The final version of the Volcker rule appears to be tougher on proprietary trading â€“ or bank trading on behalf of the banks â€“ than when it was first proposed two years ago, despite industry hopes for greater leeway.
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The author is a Reuters Breakingviews columnist. The opinions expressed are his own.
America’s financial watchdogs have made a rod for their own backs out of the Volcker Rule. The final draft of the legislation, passed by five banking regulators on Tuesday [Dec. 10], bans the nation’s banks from outright prop trading and from London Whale-style hedging. But the onus is on regulators to prove if banks step over the line.
To be fair, Congress handed financial policymakers a Herculean task. The 2010 Dodd-Frank Act mandated a clear distinction be drawn between client activities like making markets in securities, underwriting stock and bond sales and hedging on the one hand and trading for an institution’s own benefit on the other. After three years of back and forth, regulators have not done too badly, balancing the spirit of reform with the need not to be too overbearing.
They have not, for example, imposed strict limits on either the type or the size of trades banks can undertake with their own capital for the benefit of their clients. Instead, banks will have to rely on their own metrics, such as what they have done in the past, to justify what passes through their books.
That’s where it gets tricky for the trader police. First, it leaves them in a purely reactionary mode. Second, regulators will have to pore over reams of data just to find a position that looks out of whack and then dig even deeper to work out if it breaks the law. And they’ll yet again be relying on data provided to them by banks.
The Volcker Rule doesn’t remove all prop trading, either. U.S. Treasuries are still fair game, as are foreign government bonds, in some circumstances. That’s a pretty large exception to the ban: all in, the rates business to which these markets belong makes up as much as 70 percent of the industry’s fixed-income trading revenue, Morgan Stanley President Colm Kelleher told investors on Tuesday before the final rule was published.
Wall Street is unlikely to be jumping for joy, though. The rule still crimps their trading, leaves much open to interpretation, adds to compliance costs and puts chief executives on the hook for any failure. They should spare a thought for their overseers, though, who now have to find a way to marshal a 1,000-page beast of their own making.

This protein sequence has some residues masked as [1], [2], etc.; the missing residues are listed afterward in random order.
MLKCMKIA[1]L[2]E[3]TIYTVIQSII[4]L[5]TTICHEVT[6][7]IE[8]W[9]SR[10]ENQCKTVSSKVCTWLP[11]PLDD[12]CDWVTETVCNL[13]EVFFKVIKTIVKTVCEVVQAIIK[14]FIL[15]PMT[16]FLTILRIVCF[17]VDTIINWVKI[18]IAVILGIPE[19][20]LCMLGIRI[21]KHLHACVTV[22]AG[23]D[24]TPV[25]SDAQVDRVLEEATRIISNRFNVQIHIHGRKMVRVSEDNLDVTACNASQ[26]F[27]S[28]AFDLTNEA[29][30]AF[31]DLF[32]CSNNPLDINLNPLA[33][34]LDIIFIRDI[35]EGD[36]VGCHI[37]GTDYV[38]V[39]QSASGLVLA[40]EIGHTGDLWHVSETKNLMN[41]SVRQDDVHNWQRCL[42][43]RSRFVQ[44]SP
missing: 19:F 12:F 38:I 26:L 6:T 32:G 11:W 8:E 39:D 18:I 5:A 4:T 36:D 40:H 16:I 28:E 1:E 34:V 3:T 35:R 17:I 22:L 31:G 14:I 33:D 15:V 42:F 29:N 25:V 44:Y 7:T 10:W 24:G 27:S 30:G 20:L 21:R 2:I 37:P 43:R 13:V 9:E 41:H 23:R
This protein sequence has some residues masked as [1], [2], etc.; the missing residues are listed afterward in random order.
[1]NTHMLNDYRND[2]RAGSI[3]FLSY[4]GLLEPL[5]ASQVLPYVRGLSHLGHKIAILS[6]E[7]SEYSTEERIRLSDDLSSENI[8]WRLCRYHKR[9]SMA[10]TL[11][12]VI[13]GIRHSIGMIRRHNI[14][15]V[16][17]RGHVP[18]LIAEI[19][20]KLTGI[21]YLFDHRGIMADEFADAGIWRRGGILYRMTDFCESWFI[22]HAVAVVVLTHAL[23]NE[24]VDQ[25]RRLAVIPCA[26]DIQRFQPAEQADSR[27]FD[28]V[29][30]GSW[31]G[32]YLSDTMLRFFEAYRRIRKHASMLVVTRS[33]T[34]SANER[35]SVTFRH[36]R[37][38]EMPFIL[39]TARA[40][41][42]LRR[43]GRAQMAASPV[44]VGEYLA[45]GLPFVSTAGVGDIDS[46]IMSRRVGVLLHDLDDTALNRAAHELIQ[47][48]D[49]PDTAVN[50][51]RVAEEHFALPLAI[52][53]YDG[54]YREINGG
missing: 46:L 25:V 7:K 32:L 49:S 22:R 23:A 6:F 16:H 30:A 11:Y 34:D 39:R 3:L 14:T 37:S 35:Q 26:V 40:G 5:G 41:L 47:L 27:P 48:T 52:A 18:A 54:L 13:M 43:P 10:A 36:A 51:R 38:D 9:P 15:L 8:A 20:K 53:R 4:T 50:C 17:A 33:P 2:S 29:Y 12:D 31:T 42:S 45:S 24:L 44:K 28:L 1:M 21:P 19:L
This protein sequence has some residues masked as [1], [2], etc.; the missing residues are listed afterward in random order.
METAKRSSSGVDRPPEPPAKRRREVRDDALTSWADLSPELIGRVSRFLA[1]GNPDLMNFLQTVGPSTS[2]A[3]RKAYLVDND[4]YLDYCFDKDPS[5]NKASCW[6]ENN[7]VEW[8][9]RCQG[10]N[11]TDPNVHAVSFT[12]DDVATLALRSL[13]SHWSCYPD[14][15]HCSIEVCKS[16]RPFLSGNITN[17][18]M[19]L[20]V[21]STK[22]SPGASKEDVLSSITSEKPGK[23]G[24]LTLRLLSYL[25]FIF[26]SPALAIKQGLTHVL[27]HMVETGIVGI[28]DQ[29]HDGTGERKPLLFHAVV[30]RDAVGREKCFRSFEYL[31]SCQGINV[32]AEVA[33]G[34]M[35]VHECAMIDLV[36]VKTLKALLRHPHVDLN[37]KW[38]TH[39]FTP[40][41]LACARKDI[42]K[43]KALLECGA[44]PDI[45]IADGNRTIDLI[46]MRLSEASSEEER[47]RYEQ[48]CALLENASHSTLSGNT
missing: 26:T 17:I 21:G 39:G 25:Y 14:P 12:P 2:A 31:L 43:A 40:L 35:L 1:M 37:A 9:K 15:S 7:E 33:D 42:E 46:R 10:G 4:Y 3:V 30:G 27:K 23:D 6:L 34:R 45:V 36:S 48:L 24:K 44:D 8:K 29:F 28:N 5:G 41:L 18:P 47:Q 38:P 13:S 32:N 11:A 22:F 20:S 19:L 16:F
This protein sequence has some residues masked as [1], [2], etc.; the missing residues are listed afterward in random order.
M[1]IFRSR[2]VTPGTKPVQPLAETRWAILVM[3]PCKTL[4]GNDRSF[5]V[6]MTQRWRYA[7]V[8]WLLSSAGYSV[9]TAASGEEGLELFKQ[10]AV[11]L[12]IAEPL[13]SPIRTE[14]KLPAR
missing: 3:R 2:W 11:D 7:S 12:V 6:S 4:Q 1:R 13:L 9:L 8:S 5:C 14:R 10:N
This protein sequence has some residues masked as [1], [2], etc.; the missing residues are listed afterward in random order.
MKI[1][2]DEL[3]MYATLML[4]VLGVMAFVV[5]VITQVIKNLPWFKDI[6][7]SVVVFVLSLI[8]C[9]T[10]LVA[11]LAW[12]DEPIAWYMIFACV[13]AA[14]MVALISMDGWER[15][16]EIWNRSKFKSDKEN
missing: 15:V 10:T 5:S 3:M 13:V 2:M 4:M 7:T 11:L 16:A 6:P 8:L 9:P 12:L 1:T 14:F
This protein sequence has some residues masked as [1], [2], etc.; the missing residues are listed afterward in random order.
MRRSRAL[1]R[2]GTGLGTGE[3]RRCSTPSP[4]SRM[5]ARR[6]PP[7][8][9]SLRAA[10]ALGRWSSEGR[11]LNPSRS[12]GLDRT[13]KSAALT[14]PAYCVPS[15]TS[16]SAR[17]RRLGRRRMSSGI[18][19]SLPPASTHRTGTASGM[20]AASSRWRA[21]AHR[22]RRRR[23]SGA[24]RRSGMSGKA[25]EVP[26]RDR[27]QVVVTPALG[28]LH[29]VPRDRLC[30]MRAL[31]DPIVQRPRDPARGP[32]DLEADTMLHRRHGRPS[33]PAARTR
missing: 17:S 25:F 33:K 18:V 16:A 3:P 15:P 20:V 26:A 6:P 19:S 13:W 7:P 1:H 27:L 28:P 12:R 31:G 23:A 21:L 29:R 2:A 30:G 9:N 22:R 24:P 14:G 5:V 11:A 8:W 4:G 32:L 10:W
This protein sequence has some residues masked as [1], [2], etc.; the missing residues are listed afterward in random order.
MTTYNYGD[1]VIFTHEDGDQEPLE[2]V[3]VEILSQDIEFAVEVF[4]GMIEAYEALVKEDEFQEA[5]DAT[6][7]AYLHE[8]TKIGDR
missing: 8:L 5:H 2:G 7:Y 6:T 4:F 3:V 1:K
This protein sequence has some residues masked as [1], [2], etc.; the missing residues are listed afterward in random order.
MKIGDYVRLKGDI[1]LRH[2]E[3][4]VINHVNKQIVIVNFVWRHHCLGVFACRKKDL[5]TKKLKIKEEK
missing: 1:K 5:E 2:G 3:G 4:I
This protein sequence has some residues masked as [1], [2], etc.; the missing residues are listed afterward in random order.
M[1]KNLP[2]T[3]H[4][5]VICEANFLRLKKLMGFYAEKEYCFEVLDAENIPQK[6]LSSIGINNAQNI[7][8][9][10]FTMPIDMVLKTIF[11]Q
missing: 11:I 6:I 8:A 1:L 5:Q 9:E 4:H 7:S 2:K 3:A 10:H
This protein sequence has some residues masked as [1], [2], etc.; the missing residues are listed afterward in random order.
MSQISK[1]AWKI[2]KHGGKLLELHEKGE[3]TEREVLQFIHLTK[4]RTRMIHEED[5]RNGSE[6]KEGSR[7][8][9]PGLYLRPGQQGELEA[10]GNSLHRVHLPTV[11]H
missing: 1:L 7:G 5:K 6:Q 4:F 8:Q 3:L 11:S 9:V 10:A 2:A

Reuters’ Washington News Editor Karey Wutkowski breaks down what’s in the final version of the Volcker rule, which bans banks from taking big risks with their money. The may be more strict than originally thought. Later, FBR Fund Advisors Inc. bank analyst Paul Miller and Reuters Breakingviews’ Antony Currie discuss what the rule means for banks.
Speaking to a gathering of the PEW Charitable Trusts, Treasury Secretary Jack Lew made the case for completing the Dodd-Frank financial regulatory reform agenda, including passing the Volcker rule, which would ban bank proprietary trading. Lew said the Volcker rule would prohibit the kind of trading that JPMorgan engaged in that cost it $6 billion in losses.
(The authors are Reuters Breakingviews columnists. The views expressed are their own.)
America’s watchdogs look set to adopt a version of the Volcker Rule that’s too complex to be practical. Next week at least four of the nation’s five regulators involved in the process are likely to adopt a stricter draft of the law banning proprietary trading than expected, according to Reuters. That may impede banks’ ability to hedge risk and trade for clients.
Banning outright prop trading is pretty simple. Former Federal Reserve Chairman Paul Volcker, who inspired the rule, was right when he said prop trading was like porn â€“ you know it when you see it. That was clear to Wall Street, too, as most firms quickly got out of that part of the business.
The problem in writing the rule, passed by Congress in the 2010 Dodd-Frank Act, comes from elsewhere. First, there’s the question of how to treat trades executed for clients where banks use their own capital. These can get risky and can also provide opportunities for less scrupulous traders to try to make a fast buck on the side.
Second, JPMorgan’s $6 billion loss on the so-called London Whale trade last year raised the question of when a hedge is really a hedge.